Revolution. That’s the term Brian Alvey, the man who built the software underlying three generations of digital publishers, uses to describe a buzz that has reached a crescendo over the last 12 months: Advertisers don’t want to just make ads that run alongside other people’s content anymore; a surging number of them want to be publishers themselves.
"The revolution occurred," Alvey says, "[because] the audience is now in charge." Brands have been publishers for almost as long as publishers have been publishers. (Tractor maker John Deere has been publishing a corporate magazine called The Furrow since 1895.) But it wasn't until the late aughts that corporations like Coca-Cola and P&G started embracing the Internet's chant, "We're all publishers now." They began trading homepages for magazines, press releases for documentary-style storytelling and 30-second spots for web series.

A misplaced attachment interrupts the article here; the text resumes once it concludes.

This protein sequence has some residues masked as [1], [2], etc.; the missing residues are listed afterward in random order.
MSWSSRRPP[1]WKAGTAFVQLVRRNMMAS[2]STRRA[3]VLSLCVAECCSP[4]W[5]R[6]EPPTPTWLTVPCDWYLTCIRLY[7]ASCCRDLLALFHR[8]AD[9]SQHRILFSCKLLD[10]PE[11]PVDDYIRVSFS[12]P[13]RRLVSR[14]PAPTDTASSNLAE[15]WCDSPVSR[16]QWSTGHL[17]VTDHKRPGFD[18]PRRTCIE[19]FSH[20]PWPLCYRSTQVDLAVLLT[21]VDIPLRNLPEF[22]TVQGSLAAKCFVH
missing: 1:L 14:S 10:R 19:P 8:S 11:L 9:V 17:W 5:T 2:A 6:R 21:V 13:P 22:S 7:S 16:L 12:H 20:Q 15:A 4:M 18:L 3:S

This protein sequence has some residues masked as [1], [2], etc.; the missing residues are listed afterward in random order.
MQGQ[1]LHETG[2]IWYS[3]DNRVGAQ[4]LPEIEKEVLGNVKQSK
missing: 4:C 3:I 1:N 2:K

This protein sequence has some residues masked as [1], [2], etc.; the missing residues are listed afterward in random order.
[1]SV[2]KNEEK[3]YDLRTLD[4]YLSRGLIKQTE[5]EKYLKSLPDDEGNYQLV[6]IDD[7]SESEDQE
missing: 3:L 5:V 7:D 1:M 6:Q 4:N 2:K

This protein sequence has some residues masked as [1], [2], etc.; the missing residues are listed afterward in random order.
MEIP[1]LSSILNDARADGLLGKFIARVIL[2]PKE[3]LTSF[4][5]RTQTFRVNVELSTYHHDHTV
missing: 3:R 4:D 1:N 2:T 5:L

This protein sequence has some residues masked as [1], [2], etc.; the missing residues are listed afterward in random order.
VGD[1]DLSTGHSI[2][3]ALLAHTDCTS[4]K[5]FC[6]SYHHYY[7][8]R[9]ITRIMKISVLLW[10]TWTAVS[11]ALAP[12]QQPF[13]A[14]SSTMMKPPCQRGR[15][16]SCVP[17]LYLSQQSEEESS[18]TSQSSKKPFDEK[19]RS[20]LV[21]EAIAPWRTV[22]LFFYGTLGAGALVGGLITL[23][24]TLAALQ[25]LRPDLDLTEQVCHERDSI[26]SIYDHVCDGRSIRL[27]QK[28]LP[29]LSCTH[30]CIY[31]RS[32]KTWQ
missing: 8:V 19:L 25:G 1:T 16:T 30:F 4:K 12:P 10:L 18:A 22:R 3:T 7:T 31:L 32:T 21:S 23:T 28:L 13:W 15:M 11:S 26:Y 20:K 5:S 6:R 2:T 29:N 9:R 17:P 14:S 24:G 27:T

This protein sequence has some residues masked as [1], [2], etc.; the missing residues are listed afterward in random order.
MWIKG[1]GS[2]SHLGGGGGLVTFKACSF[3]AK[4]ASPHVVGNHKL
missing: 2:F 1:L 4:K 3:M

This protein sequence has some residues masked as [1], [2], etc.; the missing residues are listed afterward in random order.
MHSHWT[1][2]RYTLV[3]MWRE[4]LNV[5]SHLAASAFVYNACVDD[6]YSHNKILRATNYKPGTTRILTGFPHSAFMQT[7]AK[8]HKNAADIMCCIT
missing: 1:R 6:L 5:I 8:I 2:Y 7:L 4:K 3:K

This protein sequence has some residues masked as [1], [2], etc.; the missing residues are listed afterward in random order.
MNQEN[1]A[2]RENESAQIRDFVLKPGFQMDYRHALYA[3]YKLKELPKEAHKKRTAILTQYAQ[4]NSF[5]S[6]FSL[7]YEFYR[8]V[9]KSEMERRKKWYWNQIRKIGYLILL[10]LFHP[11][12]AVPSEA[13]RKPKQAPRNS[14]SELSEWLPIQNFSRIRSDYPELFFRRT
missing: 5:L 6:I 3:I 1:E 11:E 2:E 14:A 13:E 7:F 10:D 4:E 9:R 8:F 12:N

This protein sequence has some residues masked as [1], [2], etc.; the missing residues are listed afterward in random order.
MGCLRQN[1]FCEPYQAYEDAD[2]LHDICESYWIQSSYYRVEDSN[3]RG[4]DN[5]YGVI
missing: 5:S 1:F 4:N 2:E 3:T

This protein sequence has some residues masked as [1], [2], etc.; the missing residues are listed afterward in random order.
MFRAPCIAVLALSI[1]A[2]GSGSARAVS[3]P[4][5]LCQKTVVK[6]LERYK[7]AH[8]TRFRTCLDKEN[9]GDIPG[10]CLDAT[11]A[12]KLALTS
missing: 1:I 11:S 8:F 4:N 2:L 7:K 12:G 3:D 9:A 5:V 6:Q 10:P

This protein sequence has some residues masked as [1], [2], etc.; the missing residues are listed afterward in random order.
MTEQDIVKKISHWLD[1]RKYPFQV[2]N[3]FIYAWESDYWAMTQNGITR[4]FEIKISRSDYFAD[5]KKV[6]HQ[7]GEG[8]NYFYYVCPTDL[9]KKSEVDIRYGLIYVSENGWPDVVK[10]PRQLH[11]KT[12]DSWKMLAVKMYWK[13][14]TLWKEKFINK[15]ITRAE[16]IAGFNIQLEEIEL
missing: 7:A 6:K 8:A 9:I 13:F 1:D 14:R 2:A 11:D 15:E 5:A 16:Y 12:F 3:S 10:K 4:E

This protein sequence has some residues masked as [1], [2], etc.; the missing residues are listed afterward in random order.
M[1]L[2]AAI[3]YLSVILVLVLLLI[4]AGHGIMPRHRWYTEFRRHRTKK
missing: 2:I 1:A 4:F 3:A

Today, the chorus has become more frenzied. Because of social media’s massive new influence, "publish or perish," is now no longer just the dreaded axiom of academics; brands — and their agencies — are saying that those who don’t embrace the trend will be left behind.